American Speech-Language-Hearing Association

EBP Compendium: Summary of Systematic Review

National Center for Family Literacy; National Institute for Literacy
The Effect of Family Literacy Interventions On Children’s Acquisition of Reading From Kindergarten to Grade 3: A Meta-Analytic Review

Sénéchal, M. (2006).
National Institute for Literacy.

Indicators of Review Quality:

The review addresses a clearly focused question Yes
Criteria for inclusion of studies are provided Yes
Search strategy is described in sufficient detail for replication Yes
Included studies are assessed for study quality Yes
Quality assessments are reproducible Yes

Description: This is a meta-analysis of experimental or quasi-experimental research studies addressing the effects of parent involvement in children's acquisition of reading.

Question(s) Addressed:

  1. Does parent involvement influence reading acquisition?
  2. Secondary questions pertained to intervention characteristics, participant characteristics, and study characteristics.

Population: Children in kindergarten through 3rd grade.

Intervention/Assessment: Parent involvement in the acquisition of reading.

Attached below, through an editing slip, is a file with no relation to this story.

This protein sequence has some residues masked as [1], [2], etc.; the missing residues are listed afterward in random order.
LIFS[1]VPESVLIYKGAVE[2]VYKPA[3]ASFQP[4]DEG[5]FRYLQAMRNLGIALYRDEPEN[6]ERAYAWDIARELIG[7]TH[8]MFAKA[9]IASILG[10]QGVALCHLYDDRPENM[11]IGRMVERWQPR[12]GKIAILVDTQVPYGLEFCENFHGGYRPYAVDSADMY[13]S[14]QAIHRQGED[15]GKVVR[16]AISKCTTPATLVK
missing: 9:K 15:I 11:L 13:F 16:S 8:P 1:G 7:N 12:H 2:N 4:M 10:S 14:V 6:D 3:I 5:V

Number of Studies Included: 14

Years Included: Not stated

Findings:

Conclusions:

  • Treatment
    • Language
      • Reading
        • Parent-Assisted Instruction
          • "The studies reviewed suggest that parents of children in kindergarten to grade 3 can help their children learn to read. Parents are most helpful when they are trained to teach specific skills to their child" (p. 19).
          • Overall, the findings suggest that parent involvement has a positive effect on children's reading acquisition with a moderately large mean effect for the combined studies (effect size = .68). Smaller effects were reported for studies including standardized tests.
          • Three types of parent interventions had differing effects. "Having parents teach specific literacy skills to their children was two times more effective than having parents listen to their children read and six times more effective than encouraging parents to read to their children" (p. i).
          • Parent interventions were "as effective for children experiencing reading difficulties" (p. i). 
  • Service Delivery
    • Dosage
      • Parent-Assisted Instruction - Duration of intervention did not moderate the effectiveness of children's reading acquisition.

Keywords: Literacy, Parent-Mediated Intervention

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Added to Compendium: March 2012

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